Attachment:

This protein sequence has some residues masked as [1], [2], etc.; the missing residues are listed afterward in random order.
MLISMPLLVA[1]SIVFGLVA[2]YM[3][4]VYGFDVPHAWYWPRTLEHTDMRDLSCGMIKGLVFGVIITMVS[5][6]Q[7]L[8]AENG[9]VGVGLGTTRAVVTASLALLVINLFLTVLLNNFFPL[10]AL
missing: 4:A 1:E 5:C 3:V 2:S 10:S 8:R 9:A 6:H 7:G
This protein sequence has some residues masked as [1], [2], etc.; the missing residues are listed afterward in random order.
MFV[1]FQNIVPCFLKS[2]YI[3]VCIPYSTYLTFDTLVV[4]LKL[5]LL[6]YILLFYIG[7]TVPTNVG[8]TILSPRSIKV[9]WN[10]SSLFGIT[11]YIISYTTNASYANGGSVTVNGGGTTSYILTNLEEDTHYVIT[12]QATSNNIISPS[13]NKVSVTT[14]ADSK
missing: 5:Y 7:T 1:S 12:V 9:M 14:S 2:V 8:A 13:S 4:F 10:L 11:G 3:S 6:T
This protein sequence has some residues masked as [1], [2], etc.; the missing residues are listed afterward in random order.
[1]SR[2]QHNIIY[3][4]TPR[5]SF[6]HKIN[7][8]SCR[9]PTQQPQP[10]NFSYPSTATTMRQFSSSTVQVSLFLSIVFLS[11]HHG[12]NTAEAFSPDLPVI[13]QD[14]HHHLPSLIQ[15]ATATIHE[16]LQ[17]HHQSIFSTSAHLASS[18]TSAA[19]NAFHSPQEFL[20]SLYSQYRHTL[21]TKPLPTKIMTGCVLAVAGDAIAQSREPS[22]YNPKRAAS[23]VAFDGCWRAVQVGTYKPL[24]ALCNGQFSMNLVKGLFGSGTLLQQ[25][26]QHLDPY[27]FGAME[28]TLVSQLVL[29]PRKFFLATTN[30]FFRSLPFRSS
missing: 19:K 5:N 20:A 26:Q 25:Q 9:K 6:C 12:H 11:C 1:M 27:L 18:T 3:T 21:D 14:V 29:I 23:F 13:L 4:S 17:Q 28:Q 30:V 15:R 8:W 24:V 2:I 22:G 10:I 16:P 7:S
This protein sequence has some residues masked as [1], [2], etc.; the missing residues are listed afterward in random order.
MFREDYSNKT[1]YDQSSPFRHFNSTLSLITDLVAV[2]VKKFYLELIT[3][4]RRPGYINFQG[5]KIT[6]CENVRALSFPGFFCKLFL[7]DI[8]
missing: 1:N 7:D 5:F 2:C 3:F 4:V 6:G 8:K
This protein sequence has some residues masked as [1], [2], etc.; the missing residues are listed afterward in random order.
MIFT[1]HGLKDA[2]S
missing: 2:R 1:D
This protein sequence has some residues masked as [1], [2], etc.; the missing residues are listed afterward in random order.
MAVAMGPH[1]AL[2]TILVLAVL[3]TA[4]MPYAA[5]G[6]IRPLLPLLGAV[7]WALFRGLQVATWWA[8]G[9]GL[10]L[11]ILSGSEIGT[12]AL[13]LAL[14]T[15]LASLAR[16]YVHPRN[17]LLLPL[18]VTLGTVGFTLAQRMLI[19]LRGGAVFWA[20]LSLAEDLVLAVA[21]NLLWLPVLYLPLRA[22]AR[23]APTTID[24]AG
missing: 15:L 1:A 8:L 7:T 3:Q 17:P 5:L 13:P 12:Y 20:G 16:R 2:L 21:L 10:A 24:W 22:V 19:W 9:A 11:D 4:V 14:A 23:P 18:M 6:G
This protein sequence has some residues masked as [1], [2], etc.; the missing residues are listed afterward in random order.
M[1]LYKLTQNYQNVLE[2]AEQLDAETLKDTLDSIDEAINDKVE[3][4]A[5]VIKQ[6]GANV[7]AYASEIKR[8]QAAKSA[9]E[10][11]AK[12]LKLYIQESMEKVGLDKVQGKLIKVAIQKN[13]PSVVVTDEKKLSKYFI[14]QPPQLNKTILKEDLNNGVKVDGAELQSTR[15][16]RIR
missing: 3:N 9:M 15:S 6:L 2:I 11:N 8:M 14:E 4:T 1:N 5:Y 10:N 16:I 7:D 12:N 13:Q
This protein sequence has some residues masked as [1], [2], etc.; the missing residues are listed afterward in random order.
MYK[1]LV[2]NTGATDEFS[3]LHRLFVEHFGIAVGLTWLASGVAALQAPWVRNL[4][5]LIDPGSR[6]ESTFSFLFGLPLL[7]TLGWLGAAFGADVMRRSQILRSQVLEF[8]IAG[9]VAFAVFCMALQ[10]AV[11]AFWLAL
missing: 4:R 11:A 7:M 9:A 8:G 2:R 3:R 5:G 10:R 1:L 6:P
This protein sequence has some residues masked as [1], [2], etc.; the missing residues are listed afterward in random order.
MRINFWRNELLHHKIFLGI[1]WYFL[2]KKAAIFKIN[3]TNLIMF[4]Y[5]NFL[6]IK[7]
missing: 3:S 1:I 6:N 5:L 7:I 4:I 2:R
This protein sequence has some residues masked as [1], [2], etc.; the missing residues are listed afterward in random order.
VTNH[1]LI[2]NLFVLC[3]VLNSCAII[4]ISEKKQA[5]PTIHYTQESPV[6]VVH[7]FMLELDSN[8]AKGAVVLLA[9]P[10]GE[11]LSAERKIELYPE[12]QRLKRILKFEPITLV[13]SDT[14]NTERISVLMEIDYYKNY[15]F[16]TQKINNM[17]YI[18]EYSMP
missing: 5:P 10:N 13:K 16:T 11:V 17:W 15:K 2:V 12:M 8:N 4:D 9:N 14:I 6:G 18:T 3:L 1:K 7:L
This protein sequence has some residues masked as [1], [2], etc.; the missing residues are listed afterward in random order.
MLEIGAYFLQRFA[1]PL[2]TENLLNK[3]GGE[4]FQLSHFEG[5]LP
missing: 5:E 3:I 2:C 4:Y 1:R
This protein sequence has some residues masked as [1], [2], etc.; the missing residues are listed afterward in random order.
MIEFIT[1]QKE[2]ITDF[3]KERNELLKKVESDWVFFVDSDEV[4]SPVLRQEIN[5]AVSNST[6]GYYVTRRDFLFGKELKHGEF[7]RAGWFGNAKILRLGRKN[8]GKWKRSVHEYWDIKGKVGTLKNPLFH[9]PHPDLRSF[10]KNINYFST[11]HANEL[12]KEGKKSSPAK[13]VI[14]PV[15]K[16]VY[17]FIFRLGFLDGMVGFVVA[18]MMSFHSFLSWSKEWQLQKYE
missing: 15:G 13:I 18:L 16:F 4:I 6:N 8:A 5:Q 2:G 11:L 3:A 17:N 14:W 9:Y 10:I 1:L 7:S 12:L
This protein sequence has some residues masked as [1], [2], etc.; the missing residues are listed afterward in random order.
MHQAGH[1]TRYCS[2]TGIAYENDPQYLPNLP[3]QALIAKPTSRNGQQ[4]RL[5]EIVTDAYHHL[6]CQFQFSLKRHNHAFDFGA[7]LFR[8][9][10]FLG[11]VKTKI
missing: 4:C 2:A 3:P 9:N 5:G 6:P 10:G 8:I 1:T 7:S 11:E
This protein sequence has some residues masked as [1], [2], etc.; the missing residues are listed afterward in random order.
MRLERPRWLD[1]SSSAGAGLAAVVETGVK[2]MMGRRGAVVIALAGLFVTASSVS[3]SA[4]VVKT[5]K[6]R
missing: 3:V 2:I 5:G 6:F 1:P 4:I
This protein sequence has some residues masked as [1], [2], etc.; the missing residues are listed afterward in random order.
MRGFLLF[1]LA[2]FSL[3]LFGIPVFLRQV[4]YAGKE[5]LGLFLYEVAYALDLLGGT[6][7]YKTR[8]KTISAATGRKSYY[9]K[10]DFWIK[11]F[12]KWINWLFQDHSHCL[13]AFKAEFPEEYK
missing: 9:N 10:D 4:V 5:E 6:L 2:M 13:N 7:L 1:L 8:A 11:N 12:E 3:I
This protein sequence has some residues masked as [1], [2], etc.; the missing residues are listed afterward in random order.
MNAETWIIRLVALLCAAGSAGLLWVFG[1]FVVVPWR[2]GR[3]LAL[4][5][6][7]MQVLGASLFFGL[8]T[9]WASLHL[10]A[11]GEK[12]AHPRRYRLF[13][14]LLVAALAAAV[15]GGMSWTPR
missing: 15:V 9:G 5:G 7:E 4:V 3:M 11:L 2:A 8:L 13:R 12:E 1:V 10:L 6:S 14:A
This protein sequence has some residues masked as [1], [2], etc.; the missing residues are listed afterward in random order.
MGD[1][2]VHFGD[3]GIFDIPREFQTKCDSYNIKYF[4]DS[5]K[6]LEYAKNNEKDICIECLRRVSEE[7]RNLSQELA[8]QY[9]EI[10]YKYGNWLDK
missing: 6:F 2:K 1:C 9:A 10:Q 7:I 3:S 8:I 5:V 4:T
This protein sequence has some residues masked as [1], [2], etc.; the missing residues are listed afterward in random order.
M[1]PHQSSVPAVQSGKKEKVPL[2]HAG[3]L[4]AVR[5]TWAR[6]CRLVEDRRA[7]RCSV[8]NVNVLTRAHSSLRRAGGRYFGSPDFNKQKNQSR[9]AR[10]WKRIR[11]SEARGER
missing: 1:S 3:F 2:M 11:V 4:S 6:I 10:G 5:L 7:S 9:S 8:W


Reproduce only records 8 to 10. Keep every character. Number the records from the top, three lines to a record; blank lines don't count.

This protein sequence has some residues masked as [1], [2], etc.; the missing residues are listed afterward in random order.
MYK[1]LV[2]NTGATDEFS[3]LHRLFVEHFGIAVGLTWLASGVAALQAPWVRNL[4][5]LIDPGSR[6]ESTFSFLFGLPLL[7]TLGWLGAAFGADVMRRSQILRSQVLEF[8]IAG[9]VAFAVFCMALQ[10]AV[11]AFWLAL
missing: 4:R 11:A 7:M 9:A 8:G 2:R 3:R 5:G 10:R 1:L 6:P
This protein sequence has some residues masked as [1], [2], etc.; the missing residues are listed afterward in random order.
MRINFWRNELLHHKIFLGI[1]WYFL[2]KKAAIFKIN[3]TNLIMF[4]Y[5]NFL[6]IK[7]
missing: 3:S 1:I 6:N 5:L 7:I 4:I 2:R
This protein sequence has some residues masked as [1], [2], etc.; the missing residues are listed afterward in random order.
VTNH[1]LI[2]NLFVLC[3]VLNSCAII[4]ISEKKQA[5]PTIHYTQESPV[6]VVH[7]FMLELDSN[8]AKGAVVLLA[9]P[10]GE[11]LSAERKIELYPE[12]QRLKRILKFEPITLV[13]SDT[14]NTERISVLMEIDYYKNY[15]F[16]TQKINNM[17]YI[18]EYSMP
missing: 5:P 10:N 13:K 16:T 11:V 17:W 15:K 2:V 12:M 8:N 4:D 9:N 14:I 6:G 18:T 3:L 1:K 7:L